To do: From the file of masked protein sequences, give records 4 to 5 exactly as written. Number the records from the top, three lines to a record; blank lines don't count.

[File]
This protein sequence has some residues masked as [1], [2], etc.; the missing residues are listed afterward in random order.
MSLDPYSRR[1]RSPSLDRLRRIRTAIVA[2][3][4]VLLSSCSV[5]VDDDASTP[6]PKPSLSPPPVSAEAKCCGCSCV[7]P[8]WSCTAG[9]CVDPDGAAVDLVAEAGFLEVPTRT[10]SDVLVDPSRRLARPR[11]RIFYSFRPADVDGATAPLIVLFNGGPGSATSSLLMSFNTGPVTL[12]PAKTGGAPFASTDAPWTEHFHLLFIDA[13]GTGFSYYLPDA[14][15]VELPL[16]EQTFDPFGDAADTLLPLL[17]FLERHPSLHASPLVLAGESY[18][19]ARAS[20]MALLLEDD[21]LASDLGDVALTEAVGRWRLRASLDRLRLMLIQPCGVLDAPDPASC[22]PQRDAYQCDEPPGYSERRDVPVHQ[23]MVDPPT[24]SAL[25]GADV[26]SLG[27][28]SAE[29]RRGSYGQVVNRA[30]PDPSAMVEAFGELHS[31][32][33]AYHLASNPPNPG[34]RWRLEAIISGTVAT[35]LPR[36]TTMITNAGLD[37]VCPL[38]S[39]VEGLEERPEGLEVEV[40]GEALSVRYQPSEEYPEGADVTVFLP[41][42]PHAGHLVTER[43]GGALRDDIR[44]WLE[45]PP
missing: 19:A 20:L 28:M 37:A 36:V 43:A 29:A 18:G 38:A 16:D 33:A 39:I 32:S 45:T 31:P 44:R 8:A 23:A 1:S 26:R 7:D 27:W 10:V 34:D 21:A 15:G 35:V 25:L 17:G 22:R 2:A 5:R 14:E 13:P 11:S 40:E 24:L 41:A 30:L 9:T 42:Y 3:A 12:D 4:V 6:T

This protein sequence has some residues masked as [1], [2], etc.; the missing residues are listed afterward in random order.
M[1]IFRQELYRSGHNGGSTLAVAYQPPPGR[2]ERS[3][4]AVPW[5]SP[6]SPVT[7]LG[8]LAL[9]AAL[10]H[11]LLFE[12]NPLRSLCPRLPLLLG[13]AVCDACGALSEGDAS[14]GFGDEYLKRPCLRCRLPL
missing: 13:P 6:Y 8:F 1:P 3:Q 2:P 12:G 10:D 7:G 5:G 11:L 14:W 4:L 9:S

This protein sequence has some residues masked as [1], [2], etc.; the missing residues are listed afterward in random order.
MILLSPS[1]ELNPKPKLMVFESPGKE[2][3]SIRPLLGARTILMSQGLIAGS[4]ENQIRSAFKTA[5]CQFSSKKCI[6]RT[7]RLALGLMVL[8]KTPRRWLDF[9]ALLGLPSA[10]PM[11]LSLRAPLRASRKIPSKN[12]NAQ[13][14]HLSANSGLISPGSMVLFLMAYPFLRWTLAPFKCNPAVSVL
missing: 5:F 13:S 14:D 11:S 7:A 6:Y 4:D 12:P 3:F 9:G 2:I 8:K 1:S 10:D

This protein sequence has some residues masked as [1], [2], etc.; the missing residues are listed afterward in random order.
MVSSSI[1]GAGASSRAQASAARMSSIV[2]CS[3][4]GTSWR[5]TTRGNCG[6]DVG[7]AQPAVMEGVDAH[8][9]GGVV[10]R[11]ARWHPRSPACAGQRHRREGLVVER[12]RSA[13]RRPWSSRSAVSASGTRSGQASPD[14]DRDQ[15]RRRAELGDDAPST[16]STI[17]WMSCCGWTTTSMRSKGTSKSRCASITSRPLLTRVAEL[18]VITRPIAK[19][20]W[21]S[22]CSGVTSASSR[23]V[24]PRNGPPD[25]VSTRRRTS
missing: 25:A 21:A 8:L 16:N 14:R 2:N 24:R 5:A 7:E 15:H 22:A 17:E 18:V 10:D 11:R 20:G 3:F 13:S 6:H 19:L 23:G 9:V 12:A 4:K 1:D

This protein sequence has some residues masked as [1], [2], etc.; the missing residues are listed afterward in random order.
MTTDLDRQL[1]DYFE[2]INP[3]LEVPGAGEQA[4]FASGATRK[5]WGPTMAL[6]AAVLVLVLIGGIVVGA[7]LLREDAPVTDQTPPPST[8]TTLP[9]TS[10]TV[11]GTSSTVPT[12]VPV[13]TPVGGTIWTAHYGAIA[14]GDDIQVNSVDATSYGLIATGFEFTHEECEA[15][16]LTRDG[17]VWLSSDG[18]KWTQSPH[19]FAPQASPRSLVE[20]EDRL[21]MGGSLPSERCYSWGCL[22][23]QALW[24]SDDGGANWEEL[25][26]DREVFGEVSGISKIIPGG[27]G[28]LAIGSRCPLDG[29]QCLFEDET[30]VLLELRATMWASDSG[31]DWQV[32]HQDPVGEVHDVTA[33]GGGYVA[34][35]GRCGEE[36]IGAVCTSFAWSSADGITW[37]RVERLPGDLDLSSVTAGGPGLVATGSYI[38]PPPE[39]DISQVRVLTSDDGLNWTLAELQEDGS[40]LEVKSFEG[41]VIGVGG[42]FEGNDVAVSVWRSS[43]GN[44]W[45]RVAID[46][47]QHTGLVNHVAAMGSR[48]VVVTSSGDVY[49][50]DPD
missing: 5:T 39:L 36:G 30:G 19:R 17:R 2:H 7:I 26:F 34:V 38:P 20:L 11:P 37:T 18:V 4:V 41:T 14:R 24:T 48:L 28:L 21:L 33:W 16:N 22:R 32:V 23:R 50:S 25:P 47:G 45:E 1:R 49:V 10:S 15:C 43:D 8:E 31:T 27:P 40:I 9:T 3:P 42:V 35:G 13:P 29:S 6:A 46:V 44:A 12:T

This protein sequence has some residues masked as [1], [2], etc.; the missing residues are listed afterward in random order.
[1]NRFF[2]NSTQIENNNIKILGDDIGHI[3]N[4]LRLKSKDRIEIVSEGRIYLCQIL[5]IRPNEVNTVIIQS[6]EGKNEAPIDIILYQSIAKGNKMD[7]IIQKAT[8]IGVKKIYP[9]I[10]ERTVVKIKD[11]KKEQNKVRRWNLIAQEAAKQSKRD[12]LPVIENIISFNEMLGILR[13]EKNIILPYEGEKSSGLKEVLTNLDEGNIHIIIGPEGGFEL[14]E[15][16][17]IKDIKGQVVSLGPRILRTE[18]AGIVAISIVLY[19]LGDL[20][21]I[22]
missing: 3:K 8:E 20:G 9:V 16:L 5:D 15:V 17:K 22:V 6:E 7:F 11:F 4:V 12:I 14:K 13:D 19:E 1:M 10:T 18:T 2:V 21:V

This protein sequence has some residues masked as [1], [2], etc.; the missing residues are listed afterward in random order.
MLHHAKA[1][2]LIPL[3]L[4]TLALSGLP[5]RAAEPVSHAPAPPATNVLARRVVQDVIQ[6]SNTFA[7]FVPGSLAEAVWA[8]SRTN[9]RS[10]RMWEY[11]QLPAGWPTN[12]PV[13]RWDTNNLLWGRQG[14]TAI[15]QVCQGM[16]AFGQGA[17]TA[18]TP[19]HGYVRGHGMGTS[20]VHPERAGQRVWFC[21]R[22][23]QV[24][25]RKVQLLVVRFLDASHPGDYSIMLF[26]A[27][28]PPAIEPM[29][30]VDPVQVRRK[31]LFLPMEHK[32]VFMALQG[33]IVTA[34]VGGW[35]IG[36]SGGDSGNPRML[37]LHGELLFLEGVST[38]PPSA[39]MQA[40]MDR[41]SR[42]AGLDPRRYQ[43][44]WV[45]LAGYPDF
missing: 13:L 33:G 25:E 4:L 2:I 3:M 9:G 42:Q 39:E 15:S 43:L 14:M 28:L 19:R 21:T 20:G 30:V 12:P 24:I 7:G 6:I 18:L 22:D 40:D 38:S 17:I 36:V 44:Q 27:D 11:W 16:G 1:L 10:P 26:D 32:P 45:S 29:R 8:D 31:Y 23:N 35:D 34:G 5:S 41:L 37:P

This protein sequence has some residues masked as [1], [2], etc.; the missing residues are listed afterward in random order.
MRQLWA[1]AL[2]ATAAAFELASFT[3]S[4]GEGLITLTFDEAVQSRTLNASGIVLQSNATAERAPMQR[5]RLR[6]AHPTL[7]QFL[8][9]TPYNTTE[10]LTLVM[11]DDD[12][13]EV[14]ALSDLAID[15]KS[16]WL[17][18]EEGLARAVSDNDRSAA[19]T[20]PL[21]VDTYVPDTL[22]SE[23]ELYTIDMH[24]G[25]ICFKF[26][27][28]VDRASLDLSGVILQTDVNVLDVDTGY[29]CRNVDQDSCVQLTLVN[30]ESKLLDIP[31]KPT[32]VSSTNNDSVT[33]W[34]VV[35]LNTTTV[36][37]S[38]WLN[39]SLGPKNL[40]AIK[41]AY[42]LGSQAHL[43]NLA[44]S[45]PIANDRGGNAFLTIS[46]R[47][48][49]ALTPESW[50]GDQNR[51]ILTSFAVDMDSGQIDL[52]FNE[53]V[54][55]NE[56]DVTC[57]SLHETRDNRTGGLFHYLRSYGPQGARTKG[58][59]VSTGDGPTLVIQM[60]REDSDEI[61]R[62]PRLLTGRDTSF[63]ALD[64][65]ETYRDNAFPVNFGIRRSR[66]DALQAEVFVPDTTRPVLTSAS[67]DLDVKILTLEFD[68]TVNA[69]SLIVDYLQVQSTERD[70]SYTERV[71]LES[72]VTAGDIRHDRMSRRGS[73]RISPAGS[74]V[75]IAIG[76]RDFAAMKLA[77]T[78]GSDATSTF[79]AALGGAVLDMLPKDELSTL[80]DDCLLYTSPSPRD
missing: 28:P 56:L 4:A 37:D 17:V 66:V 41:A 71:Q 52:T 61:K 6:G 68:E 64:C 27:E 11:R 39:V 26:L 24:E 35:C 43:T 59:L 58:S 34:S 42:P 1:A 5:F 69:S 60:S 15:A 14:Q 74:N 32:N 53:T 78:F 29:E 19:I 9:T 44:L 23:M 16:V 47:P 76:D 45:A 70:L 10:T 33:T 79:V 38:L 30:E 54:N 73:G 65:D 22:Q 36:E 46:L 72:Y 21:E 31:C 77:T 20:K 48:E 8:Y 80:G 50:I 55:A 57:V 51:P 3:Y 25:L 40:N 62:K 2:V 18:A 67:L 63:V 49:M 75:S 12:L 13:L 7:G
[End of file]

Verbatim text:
This protein sequence has some residues masked as [1], [2], etc.; the missing residues are listed afterward in random order.
MVSSSI[1]GAGASSRAQASAARMSSIV[2]CS[3][4]GTSWR[5]TTRGNCG[6]DVG[7]AQPAVMEGVDAH[8][9]GGVV[10]R[11]ARWHPRSPACAGQRHRREGLVVER[12]RSA[13]RRPWSSRSAVSASGTRSGQASPD[14]DRDQ[15]RRRAELGDDAPST[16]STI[17]WMSCCGWTTTSMRSKGTSKSRCASITSRPLLTRVAEL[18]VITRPIAK[19][20]W[21]S[22]CSGVTSASSR[23]V[24]PRNGPPD[25]VSTRRRTS
missing: 25:A 21:A 8:L 16:N 14:R 2:N 24:R 5:A 7:E 15:H 22:A 17:E 18:V 10:D 11:R 20:G 3:F 13:S 6:H 19:L 23:G 9:V 12:A 4:K 1:D

This protein sequence has some residues masked as [1], [2], etc.; the missing residues are listed afterward in random order.
MTTDLDRQL[1]DYFE[2]INP[3]LEVPGAGEQA[4]FASGATRK[5]WGPTMAL[6]AAVLVLVLIGGIVVGA[7]LLREDAPVTDQTPPPST[8]TTLP[9]TS[10]TV[11]GTSSTVPT[12]VPV[13]TPVGGTIWTAHYGAIA[14]GDDIQVNSVDATSYGLIATGFEFTHEECEA[15][16]LTRDG[17]VWLSSDG[18]KWTQSPH[19]FAPQASPRSLVE[20]EDRL[21]MGGSLPSERCYSWGCL[22][23]QALW[24]SDDGGANWEEL[25][26]DREVFGEVSGISKIIPGG[27]G[28]LAIGSRCPLDG[29]QCLFEDET[30]VLLELRATMWASDSG[31]DWQV[32]HQDPVGEVHDVTA[33]GGGYVA[34][35]GRCGEE[36]IGAVCTSFAWSSADGITW[37]RVERLPGDLDLSSVTAGGPGLVATGSYI[38]PPPE[39]DISQVRVLTSDDGLNWTLAELQEDGS[40]LEVKSFEG[41]VIGVGG[42]FEGNDVAVSVWRSS[43]GN[44]W[45]RVAID[46][47]QHTGLVNHVAAMGSR[48]VVVTSSGDVY[49][50]DPD
missing: 5:T 39:L 36:G 30:G 19:R 17:R 2:H 7:I 26:F 34:V 38:P 20:L 11:P 37:T 18:V 4:V 41:T 14:R 24:T 48:L 28:L 21:L 33:W 16:N 22:R 32:V 23:R 50:S 25:P 47:G 45:E 1:R 49:V 10:S 15:C 43:D 8:E 31:T 27:P 40:I 9:T 3:P 42:V 35:G 13:P 29:S 6:A 46:V 44:A 12:T